I can also assure you that they're very serious about the business: I cannot say much, but I have some internal information every now and then on these issues, and they are taking very strict measures. Please do not bring up again the RHD conversion problem of the GLK, because the problem is more likely that they prefer spending money on more useful things rather than converting the GLK to RHD and making only a marginal profit, especially since this is a new market for them, meaning that they don't know exactly how it will fare.

[/quote]

Don't think you've quite grasped my comments or read it properly.

I just pointed out a few, but rather surprisingly large and fundamental, flaws that crept into the engineering processes in the past few years - not since day 1 to the present day. I haven't actually nailed any Mercs, or even commented on the chassis of the latest A-Class which is a fab car but you felt you needed to have a go at me about.

However, no-one can dispute that the interior and build quality of Mercs that started off with the 1st A-Class and ended with the current E-Class were sub-standard and did not befit the 3-pointed star. Thankfully, these matters have been addressed with only the current E-Class being the fly in the ointment.

I am a huge Merc fan, but i just made an observation and i'd do the same with any other maque. And in case you still have your doubts about me, i believe the Merc S-Class is the best car in its class by miles, while the C-Class & E-Class are equal to a 3-Series and 5-Series, even if they're all 2nd best to Mondeo and XF respectively.. So Christian, what is really getting to you?

19 January 2008

Please note that I'm not going at you, but sometimes I get very angry at similar comments: sorry if I was too aggressive; however, your comment seemed to give the impression that Mercedes isn't a good brand; you emphasised too much the problems they had in that short era, which was a-bit cruel, even if true, since they are working very hard to eliminate the problems. What really heated me up was your comment of "some flaws that appear to creep into Merc's design & engineering processes now and then in recent years"...what problems have they got "now"? As I said the GLK right-hand-drive conversion isn't an engineering problem. Also, you are mistaken about saying that you didn't comment about the chassis of the A-Class: then what about the 'slight' mention of the elk test? Anyway, what's past is past: quality issues have been largely addressed and are on the right track.

As to the C-Class and E-Class, I agree that both are superior to its Bavarian rivals, however I do not entirely agree with them being inferior to the Mondeo and Jaguar. I cannot deny that I was rather 'envious' at how journalists seemed to rave about the Mondeo about being sporty and comfortable, while giving the impression that the C-Class is just as comfortable but not as sporty, which is a great achievement for Ford. However, the Mondeo is already having various problems, such as water draining into the boot when the tailgate is opened; on the other hand, the C-Class won't have much issues having been tested over 15 million miles. As to the XF, I do think that it's a better car, but let us not forget that the E-Class is now around 6 years old; considering this age, it has remained quite competitive. However, I cannot really say which is the better of them all since I have not driven them.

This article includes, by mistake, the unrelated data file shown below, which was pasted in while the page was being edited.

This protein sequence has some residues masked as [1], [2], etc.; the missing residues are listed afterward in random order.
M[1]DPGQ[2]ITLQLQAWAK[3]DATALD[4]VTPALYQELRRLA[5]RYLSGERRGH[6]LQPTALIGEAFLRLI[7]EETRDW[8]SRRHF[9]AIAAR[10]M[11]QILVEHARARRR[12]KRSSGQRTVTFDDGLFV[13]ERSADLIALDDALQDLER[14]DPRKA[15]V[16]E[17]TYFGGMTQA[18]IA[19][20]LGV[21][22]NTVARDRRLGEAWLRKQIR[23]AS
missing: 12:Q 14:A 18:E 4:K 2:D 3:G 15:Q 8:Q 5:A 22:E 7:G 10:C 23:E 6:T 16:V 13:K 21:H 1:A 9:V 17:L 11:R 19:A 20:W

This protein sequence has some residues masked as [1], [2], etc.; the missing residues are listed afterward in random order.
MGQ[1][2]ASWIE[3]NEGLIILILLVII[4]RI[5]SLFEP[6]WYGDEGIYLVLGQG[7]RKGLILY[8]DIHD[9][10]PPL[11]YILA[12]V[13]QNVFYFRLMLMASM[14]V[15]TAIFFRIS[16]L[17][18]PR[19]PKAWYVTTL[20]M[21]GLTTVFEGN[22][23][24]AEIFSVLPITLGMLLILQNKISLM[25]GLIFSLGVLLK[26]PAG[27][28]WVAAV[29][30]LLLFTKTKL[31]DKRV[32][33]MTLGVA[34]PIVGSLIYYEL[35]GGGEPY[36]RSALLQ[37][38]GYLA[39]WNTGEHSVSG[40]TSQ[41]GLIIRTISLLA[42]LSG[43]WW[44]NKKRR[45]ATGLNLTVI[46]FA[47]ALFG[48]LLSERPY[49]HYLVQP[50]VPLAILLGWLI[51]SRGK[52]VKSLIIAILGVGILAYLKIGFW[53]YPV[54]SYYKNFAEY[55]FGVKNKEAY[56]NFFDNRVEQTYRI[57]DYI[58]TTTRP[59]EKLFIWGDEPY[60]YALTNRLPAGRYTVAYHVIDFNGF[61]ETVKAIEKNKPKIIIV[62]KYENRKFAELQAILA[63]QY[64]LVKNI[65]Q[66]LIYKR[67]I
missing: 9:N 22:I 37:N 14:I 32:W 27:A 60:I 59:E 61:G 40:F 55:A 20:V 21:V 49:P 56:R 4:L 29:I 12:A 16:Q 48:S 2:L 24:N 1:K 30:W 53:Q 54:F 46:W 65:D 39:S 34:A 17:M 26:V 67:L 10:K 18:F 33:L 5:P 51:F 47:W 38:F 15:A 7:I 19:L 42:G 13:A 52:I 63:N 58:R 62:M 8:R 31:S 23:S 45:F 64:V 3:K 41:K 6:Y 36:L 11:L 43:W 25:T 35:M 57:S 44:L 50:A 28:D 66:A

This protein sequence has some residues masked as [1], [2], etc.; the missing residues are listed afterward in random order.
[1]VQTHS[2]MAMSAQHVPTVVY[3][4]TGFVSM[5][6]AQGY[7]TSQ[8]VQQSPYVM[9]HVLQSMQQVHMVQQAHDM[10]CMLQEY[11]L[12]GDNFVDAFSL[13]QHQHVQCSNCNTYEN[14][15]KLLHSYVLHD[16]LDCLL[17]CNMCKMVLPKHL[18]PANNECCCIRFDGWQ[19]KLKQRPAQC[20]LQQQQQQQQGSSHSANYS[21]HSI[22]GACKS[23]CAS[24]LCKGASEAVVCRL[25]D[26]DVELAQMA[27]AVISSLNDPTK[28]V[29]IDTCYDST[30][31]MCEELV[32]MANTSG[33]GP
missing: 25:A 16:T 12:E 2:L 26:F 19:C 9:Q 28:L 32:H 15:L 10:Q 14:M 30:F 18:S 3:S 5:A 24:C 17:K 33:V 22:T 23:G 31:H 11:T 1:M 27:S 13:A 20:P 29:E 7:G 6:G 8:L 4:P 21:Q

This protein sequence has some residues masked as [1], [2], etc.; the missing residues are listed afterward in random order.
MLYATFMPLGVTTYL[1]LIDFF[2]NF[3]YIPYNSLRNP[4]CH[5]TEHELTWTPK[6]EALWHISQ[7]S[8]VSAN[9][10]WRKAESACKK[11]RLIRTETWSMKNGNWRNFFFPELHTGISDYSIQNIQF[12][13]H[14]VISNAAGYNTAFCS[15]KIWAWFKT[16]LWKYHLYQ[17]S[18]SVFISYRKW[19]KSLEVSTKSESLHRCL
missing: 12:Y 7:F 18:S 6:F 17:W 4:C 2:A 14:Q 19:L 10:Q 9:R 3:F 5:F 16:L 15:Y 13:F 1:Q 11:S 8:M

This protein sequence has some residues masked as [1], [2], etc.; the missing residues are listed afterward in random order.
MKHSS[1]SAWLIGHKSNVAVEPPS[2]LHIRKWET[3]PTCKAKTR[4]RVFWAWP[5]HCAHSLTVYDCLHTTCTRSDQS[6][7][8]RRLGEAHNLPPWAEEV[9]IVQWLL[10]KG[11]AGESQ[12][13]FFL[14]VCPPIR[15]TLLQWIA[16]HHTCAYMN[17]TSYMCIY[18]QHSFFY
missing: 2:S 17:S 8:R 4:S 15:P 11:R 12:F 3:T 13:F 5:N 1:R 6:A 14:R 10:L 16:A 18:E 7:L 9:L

Therefore, as to your question of what's really getting to me...I reply that we should see the true facts and not try to bring ridiculous excuses. Of course, every company has its weaknesses, but I can assure you that Mercedes not only records and admits these problems, but also solves them and goes to great lengths to ensure these problems wouldn't occur again: both in terms of reliability and even in other areas.

One last note to Kee Law: I have to agree (in part) to Mercedes having image problems, although for different reasons. I do think that they appeal to younger markets: the C-Class Sport, SLK and CLS are just 3 models coming into my mind right now, and I think that the AMG versions look good considering what they're aimed for. What I don't like is that they don't seem to be as creative as before: I have never seen any design similar to those fabulous twin-headlights like those on the E-Class and the elegant rear light clusters like those on the previous-generation S-Class (excluding Chinese cars, obviously) which were quite original. The fact that they are now using single headlights and different rear clusters like the rest is not problem, mind, but they don't have that sense of originality as before. For example, the CLS, although having single headlights, is simply a work of art and cannot see how they haven't incorporated more of its design into its other cars, so much so that Porsche, Aston and VW want to produce models to compete against it: the just-unveiled-VW was even spied testing alongside the CLS! Also, I was quite disappointed by the interior of the C-Class: the main problem being, I think, the air vents, which look a-bit cheap...especially when I think of the second-newest model (ignoring face-lifts): the S-Class, which has an interior rivals would die for...hope next year's E-Class interior will be more S-Class than C-Class, but time will tell.

What I can be sure of right now that despite these minor niggles, new Merc's are much improved over their current versions considering the vast range they have and the great list of problems they encountered in that small 'era', and I'm sure that time will cure these problems.

 

- Follow your own star -

19 January 2008

The first photo of the GLK I saw were from a motor show and just the side. I thought Chris 'mangle' Bangle had jumped ship from BMW to Mercedes as it looked like slab sided panels at disjointed angles that neither expressed clever forms or any function!

Now I've seen the front and rear shots it's gone up in my estimation but not enough to describe the GLK as a "looker". If it's an X3 competitor then let it compete (in RHD too!).